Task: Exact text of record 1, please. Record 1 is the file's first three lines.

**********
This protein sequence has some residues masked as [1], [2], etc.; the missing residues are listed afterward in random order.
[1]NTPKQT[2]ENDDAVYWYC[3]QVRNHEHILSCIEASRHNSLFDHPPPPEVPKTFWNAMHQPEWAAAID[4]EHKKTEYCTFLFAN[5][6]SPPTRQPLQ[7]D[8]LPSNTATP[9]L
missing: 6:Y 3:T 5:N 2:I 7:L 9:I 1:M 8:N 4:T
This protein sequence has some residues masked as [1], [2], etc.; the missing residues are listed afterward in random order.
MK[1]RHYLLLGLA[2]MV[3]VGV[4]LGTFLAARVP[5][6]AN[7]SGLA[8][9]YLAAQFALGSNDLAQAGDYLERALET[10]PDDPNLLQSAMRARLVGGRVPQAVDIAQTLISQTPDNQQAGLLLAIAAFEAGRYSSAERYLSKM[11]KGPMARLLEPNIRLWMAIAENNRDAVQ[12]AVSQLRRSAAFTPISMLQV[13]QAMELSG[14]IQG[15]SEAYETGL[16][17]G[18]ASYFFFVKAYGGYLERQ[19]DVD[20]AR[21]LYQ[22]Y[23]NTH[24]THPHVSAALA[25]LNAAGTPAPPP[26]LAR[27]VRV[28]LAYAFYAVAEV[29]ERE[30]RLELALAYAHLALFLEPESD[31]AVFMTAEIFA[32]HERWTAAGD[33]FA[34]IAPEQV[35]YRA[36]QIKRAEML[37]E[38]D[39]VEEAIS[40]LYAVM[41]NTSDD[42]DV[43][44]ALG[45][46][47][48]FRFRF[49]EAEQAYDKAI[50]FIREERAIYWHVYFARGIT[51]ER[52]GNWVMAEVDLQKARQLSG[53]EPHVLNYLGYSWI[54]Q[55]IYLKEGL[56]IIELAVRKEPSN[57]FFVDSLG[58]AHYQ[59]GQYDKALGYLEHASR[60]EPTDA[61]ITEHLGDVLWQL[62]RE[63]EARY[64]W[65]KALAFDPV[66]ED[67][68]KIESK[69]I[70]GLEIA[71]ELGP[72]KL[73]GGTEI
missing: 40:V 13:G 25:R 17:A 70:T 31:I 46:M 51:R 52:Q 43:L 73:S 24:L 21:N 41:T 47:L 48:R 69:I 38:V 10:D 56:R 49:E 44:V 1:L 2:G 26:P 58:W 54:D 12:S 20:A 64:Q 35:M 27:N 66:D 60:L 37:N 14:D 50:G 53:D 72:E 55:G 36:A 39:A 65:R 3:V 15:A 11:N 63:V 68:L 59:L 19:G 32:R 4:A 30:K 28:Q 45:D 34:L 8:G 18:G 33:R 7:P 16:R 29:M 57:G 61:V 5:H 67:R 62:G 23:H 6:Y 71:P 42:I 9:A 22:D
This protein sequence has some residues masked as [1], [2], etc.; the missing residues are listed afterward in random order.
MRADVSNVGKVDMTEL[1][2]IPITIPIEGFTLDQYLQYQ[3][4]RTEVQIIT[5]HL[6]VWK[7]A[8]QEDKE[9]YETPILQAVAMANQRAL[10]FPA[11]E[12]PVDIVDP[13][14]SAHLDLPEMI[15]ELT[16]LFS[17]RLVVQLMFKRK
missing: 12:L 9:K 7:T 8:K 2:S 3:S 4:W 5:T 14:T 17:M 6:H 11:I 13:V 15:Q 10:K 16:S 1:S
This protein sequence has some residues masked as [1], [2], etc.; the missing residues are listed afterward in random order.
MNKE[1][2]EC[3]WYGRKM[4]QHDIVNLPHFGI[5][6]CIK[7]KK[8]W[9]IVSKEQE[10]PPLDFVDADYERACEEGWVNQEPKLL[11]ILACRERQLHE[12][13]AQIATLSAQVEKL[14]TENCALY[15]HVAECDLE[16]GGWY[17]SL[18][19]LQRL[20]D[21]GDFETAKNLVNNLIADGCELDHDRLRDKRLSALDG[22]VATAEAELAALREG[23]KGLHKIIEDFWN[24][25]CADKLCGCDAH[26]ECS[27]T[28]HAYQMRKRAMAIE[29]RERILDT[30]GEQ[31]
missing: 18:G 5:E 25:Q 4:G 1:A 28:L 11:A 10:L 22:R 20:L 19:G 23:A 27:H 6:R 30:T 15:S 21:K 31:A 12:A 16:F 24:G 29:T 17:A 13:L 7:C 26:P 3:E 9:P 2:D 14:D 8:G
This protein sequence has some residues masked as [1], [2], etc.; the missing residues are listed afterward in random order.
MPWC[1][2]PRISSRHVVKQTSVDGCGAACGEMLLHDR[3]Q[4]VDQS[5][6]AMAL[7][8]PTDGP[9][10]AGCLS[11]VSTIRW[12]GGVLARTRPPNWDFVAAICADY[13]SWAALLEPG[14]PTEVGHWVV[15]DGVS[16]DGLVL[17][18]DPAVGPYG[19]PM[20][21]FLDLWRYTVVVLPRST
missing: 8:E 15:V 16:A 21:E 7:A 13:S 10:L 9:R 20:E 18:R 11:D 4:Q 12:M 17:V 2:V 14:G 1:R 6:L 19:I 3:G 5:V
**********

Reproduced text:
This protein sequence has some residues masked as [1], [2], etc.; the missing residues are listed afterward in random order.
[1]NTPKQT[2]ENDDAVYWYC[3]QVRNHEHILSCIEASRHNSLFDHPPPPEVPKTFWNAMHQPEWAAAID[4]EHKKTEYCTFLFAN[5][6]SPPTRQPLQ[7]D[8]LPSNTATP[9]L
missing: 6:Y 3:T 5:N 2:I 7:L 9:I 1:M 8:N 4:T